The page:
“Despite kidnappings we do not yield to hatred “
Fr Jihad Youssef comes from community of Mar Musa, founded by Italian Jesuit Paolo Dall’Oglio.The monastery lies in Syria, 50 km from the territories that are now occupied by Islamic State. As many readers know, Father Paolo was abducted in July 2013 and since then there has been no news of him.
The monks and nuns of Mar Musa are Eastern rite and under the jurisdiction of the Diocese of Homs. The community is always committed to dialogue with Islam. Today, for obvious reasons, the monks devote themselves much more to humanitarian relief. Another foundation of this community in Syria is the monastery of Mar Elian, from which Father Jacques Murad was kidnapped by last May.
In a recent interview with Aid to the Church in Need in Ticino, Italy, Fr Youssef said:
“We are very afraid, but we can overcome this in an intelligent way. We’re not trying to be heroes, we are ready to leave the monastery if Islamic State were to arrive. If we were to be kidnapped, I say clearly, this will not happen because we challenged someone. Our mission is to be a sign of hope and dialogue. “
Father Youssef is there any news of Father Paul and Father Jacques?
Fr Jacques recently came back but we do not know anything about Fr Paul.
We know that the group that was abducted with Fr Jacques is well. None of them was killed or suffered violence but they cannot leave the village where they are being kept or even communicate with the outside. Islamic State has established a court that judges Christians on the basis of certain parameters which determine whether they are allowed to live or if they are put to death.
We therefore hope that something positive will happen. To be accurate, Islamic State is not just against Christians: in Syria they have killed more Muslims than Christians. So the persecution of Christians is the result of the ideology of IS that indiscriminately affects everyone, Christians and Muslims, and not for the faith they profess.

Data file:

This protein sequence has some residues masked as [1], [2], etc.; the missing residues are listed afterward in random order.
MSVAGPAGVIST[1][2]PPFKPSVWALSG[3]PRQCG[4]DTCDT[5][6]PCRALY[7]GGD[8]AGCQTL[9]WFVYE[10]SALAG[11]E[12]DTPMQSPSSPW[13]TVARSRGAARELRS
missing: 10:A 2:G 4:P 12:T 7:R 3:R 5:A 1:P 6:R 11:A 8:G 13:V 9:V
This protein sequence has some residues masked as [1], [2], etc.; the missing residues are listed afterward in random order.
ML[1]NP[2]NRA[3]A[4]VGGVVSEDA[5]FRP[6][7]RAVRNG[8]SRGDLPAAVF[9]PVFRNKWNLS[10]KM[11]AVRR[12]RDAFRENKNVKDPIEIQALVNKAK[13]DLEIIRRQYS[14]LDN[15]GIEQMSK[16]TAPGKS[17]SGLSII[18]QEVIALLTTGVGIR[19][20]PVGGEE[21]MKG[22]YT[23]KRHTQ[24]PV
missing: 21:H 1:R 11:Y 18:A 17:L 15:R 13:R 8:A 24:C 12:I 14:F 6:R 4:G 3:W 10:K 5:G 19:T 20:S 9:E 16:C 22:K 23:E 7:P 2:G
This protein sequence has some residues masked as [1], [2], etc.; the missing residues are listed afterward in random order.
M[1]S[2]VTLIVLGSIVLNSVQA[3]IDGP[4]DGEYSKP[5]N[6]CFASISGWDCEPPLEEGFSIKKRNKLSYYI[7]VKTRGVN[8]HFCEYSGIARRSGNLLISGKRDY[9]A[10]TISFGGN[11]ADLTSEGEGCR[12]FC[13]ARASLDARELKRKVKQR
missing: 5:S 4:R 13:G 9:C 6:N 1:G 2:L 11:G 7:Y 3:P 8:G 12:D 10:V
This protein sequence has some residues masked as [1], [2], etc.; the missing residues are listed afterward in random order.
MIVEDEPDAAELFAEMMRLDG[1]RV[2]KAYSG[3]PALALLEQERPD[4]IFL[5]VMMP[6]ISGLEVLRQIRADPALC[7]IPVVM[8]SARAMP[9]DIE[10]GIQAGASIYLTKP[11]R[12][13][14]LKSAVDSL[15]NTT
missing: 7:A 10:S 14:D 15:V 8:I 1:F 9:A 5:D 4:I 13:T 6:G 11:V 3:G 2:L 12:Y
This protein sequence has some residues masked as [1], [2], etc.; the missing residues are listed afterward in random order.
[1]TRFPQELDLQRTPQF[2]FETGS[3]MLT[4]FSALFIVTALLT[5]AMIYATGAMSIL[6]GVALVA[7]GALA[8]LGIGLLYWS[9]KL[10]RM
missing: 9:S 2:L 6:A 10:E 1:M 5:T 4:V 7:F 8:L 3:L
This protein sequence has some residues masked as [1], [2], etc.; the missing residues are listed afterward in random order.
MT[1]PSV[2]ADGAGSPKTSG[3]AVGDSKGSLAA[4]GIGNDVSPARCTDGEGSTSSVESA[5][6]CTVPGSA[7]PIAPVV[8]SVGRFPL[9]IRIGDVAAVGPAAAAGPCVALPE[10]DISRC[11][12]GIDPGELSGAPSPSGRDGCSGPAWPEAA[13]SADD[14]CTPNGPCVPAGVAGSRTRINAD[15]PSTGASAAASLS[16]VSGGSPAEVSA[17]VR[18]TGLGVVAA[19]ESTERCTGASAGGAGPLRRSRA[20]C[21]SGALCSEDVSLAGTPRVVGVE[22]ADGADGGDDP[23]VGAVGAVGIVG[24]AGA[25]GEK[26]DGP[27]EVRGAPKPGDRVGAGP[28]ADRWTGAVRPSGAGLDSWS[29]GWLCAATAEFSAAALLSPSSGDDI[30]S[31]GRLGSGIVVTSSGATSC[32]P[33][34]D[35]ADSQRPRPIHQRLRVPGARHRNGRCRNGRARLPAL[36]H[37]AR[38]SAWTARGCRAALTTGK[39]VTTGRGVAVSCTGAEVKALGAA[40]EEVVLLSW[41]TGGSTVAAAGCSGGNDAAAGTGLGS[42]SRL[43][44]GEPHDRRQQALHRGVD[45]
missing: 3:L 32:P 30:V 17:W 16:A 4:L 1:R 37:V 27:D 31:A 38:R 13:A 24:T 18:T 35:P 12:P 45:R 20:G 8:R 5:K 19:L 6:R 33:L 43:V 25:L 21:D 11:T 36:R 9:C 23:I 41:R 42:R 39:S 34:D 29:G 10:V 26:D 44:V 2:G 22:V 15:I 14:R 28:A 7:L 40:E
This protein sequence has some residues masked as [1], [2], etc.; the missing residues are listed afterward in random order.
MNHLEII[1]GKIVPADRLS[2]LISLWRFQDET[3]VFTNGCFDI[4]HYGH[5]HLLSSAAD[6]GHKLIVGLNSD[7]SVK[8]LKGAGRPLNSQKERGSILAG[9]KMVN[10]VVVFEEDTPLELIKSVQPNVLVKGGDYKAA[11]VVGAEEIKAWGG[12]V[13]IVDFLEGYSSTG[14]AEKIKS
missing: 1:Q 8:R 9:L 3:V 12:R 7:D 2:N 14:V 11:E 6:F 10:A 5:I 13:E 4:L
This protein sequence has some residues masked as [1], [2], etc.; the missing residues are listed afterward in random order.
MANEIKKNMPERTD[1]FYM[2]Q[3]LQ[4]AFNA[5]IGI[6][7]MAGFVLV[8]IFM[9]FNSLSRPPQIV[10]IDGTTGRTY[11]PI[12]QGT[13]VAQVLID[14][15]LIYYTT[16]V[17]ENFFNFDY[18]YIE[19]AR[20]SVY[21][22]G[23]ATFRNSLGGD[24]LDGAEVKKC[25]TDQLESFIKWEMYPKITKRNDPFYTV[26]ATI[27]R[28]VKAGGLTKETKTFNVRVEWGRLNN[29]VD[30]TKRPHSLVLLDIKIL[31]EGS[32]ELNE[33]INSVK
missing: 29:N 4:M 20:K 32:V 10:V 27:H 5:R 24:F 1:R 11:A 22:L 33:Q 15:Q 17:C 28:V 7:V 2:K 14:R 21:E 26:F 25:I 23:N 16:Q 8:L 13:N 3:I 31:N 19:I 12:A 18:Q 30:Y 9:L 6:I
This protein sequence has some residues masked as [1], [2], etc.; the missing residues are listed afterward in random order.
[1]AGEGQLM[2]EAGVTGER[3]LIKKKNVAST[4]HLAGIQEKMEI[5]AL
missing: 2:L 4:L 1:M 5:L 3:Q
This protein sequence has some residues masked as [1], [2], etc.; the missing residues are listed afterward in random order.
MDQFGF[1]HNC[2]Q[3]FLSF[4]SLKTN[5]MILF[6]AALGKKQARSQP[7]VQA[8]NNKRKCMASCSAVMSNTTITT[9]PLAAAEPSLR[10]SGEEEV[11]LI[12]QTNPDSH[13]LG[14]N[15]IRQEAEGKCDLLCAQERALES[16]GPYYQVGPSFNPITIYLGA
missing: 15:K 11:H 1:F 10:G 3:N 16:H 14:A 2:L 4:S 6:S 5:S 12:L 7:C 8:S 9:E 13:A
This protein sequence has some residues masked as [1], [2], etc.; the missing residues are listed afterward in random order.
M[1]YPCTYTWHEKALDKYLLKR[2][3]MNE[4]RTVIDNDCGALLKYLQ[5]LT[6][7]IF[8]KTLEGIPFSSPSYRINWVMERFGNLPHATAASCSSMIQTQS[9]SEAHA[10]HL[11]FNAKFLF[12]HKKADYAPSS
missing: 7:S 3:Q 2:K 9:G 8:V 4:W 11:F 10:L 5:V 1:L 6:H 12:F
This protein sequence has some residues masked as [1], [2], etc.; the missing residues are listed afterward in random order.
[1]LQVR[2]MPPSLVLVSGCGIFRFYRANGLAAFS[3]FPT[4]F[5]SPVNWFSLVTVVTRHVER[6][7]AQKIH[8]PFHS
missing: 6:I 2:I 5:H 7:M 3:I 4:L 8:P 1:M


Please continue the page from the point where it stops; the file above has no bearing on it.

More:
What is the current mission of Mar Musa?
Our mission of dialogue with Islam will not be reduced. However, we must try other methods. We continue with a commitment to prayer, we continue to foster personal relationships with many Muslim friends and we are dedicated to humanitarian aid.
What kind of support needed by the population?
In 2013 and in early 2014, our region looked like a battlefield – there were many houses destroyed especially in the Christian quarter because of its geographical location. We restored 63 houses damaged by the battle in a few months. We were supported by some European Catholic organizations, particularly “Aid to the Church in Need”. Thanks to this early intervention, the Christians of Nebek did not have to leave the city. In the same period we have responded to urgent requests for aid by distributing blankets and medicines. After this first intervention we attended to other needs in the population: certain type of batteries for electricity, diesel for heating (the city is 1300 meters above sea level).
Another aid initiative is aimed at widows or single women, mainly Muslim, with children to raise. Many have husbands in prison or kidnapped. We have also created job opportunities for those who remain, because we need to ensure people have a minimum income that allows them to to live in dignity. Besides this, we need to continue teaching the catechism and encourage people to pray.
What do you think of Syrians fleeing to the West?
Most people want to get out of Syria, although there are also a number of people that cannot bring themselves to flee, especially those who have no prospect of a decent life abroad. The latest wave of Syrian refugees is made up of the middle class. The poor do not know where to go and do not have the money to leave the country. The international political community has to change direction if it wants to resolve this situation.